Media and socialization

Bandura’s (1977) social-learning theory suggests that people observe the actions of others and learn to model their own behavior when faced with similar situations. According to McLeod and Chaffee (1972), 'It is hard for us to realize how little of our information comes from direct experience with the physical environment, and how much of it comes only indirectly, from other people and the mass media.' In the case of adolescents, social-learning theory indicates how teens may use media to indirectly obtain knowledge about the world, while avoiding many of the social risks involved from direct experience. In general, researchers have illustrated multiple needs that can be fulfilled by media, such as cognitive, affective, personal, social, entertainment, and escapism (Katz, Gurevitch, and Haas, 1973; Perse and Courtright; 1993; Perse and Dunn, 1998).

Similar to other media, the internet represents an agent of socialization, as well as providing teens with a new resource for fulfilling various needs. Adolescents are often described as being heavy users of media and greatly influenced by images in the media, and thus comprise an appealing market to advertisers and marketers. However, selection of any particular medium by teens varies as a function of the limitations of each medium and the gratifications that are sought by adolescents.

Adolescents make active choices about the media they use according to their personalities, socialization needs, and personal identification needs (Arnett, 1995). The media selected by adolescents reflects who they are as well as their view on the world (Steele and Brown, 1995). According to Davis and Davis (1995), teens choose media to inform them of life and available opportunities. Adolescents have also been found to discuss media with friends (Davis and Davis, 1995); use it to cope; explore identities (Arnett, 1995); and personify themselves (Steele and Brown, 1995). As the internet rapidly penetrates American culture, it is important to understand how this new medium may affect adolescent allocation of time spent with other media, as well as how the internet can be used to fulfill existing adolescent needs.

The internet as a medium for teens

The internet is like no other communication medium because of its ability to combine several of the unique qualities of each medium (that is, print, sound, and visual) into one, while allowing for two-way communication between advertiser and customer. This vast array of attributes makes the internet appealing as the new communication tool of the future and one that seems already to be catching the eyes of teens and marketers alike.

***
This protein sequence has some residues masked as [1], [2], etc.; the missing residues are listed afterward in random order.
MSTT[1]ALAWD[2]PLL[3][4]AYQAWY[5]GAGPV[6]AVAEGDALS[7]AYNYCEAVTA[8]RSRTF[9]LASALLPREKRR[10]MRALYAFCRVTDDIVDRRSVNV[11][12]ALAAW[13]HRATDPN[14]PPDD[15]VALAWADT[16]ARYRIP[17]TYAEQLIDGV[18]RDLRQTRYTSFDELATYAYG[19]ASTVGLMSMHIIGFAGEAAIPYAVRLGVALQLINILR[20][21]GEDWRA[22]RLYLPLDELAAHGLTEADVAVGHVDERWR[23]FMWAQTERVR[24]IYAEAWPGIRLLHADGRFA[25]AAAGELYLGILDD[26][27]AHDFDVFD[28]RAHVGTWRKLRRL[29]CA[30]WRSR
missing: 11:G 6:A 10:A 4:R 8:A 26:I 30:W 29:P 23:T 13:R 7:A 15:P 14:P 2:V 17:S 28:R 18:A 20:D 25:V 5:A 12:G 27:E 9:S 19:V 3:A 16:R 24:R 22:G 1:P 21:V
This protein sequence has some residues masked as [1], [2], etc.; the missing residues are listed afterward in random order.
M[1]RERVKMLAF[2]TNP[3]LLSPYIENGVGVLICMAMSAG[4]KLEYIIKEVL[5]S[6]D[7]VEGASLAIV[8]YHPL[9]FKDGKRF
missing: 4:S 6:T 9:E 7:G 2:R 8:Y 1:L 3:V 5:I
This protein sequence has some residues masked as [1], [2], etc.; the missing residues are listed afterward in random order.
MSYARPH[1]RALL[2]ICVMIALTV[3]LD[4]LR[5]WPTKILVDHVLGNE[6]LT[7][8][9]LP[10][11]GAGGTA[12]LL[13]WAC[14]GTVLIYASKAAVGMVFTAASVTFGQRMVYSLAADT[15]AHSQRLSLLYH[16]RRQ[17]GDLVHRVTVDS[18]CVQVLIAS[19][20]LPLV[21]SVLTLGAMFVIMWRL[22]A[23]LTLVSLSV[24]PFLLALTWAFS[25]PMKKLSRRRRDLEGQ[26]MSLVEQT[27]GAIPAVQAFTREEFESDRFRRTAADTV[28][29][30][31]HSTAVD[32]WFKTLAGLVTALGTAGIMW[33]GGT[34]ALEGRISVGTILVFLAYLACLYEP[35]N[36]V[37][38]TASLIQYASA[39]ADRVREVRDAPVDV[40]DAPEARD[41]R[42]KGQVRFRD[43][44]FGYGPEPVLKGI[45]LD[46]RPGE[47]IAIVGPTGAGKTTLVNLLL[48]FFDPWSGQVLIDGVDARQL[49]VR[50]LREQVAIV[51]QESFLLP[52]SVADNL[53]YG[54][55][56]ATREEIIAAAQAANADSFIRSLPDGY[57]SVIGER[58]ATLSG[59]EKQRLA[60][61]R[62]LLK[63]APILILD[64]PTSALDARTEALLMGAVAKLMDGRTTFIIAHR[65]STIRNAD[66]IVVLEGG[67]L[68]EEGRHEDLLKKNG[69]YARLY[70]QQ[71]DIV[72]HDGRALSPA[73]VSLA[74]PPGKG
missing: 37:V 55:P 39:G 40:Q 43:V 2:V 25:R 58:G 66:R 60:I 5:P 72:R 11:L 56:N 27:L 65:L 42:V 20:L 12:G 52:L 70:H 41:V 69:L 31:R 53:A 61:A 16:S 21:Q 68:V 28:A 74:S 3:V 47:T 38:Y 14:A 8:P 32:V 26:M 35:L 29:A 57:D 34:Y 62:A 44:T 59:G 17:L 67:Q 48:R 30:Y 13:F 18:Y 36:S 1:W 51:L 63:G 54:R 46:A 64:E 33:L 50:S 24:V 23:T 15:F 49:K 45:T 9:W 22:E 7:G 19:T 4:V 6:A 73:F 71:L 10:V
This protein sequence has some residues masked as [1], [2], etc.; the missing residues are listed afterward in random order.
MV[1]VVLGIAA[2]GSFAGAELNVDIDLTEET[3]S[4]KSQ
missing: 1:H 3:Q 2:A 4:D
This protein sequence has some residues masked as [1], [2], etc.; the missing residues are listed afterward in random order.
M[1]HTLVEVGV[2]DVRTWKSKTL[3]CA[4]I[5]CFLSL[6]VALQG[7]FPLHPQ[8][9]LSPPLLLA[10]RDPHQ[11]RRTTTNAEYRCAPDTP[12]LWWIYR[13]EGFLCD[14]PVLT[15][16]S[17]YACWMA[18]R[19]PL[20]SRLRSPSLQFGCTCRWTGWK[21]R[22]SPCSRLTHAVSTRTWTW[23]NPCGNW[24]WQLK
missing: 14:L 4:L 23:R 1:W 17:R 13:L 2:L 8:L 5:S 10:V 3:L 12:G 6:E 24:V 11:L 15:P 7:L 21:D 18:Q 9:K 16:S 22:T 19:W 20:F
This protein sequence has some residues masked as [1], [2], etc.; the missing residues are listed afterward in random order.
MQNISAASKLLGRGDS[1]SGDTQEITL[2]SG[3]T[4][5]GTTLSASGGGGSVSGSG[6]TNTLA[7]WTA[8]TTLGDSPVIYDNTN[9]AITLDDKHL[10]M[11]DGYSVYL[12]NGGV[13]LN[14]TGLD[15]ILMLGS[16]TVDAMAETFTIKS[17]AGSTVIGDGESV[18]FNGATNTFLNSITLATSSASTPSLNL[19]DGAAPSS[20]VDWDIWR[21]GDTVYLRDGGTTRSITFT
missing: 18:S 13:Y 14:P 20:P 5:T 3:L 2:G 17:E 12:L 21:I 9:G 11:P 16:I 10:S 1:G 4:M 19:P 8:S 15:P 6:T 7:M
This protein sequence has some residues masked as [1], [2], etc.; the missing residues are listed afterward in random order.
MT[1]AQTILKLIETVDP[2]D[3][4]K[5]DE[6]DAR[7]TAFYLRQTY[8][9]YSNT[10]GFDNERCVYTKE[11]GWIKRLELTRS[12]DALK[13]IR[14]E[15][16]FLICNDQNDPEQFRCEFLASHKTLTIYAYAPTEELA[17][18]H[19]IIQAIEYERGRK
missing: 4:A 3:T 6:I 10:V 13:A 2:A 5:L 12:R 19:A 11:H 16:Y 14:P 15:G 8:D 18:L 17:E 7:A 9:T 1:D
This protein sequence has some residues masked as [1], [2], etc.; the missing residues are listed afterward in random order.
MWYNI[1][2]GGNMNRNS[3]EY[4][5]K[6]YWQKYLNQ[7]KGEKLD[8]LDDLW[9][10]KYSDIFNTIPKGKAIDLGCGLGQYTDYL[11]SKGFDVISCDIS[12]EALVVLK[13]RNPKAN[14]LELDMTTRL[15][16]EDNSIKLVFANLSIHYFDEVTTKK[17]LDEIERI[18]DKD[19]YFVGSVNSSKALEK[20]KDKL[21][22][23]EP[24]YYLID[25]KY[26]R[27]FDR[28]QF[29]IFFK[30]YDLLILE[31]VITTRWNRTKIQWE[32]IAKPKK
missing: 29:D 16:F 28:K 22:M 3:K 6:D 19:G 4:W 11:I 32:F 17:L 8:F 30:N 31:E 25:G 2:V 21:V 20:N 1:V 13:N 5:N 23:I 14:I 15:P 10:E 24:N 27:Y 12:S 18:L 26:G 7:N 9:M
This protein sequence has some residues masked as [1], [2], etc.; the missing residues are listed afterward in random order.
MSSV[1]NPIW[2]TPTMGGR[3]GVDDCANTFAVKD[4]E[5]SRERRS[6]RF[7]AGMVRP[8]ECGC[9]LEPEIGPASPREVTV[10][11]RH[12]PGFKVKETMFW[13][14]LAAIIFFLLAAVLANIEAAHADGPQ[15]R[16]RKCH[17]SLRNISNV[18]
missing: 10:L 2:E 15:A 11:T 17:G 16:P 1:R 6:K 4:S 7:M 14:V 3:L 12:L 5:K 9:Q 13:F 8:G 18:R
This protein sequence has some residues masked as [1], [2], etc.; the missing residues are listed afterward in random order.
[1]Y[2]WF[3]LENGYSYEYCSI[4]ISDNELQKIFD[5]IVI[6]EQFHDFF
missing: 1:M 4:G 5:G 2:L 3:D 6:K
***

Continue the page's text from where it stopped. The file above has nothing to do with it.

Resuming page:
According to Tapscott (1998), 'The percentage of teens who say it’s in to be online jumped from 50% in 1994 to 880% in 1997.' No one knows this as well as parents who often ask their children for help when working on a computer. The internet is a perfect medium to target teens because they 'have been encouraged by years of TV channel surfing ... are active users [of the internet], and prefer to find things out themselves,' (Tapscott as cited in Epstein, 1998). Furthermore, teens have already begun to use the internet as a conduit for social stimulation. Many 'virtual communities' stimulate social interactions (ACLU v. Reno-Decision, 1996), and adolescents are beginning to make global friends and pen pals without ever leaving home (Beckham, 1996). One adolescent in a teen column comments that individuals are building relationships within this new medium based on personality versus looks (Kun-Tae, 1996). Therefore, marketing to teens via the internet seems highly viable.

Interestingly enough and perhaps without consciously being aware of it, people appear at times to be using the internet as an interpersonal source of communication. A staff writer for The Boston Herald comments that chat rooms and news-groups are replacing the traditional conversation between adolescents. Adolescents are even traveling across town or country to meet individuals they met and conversed with over the net. This trend suggests the potential for effectively communicating information previously limited to face-to-face contact.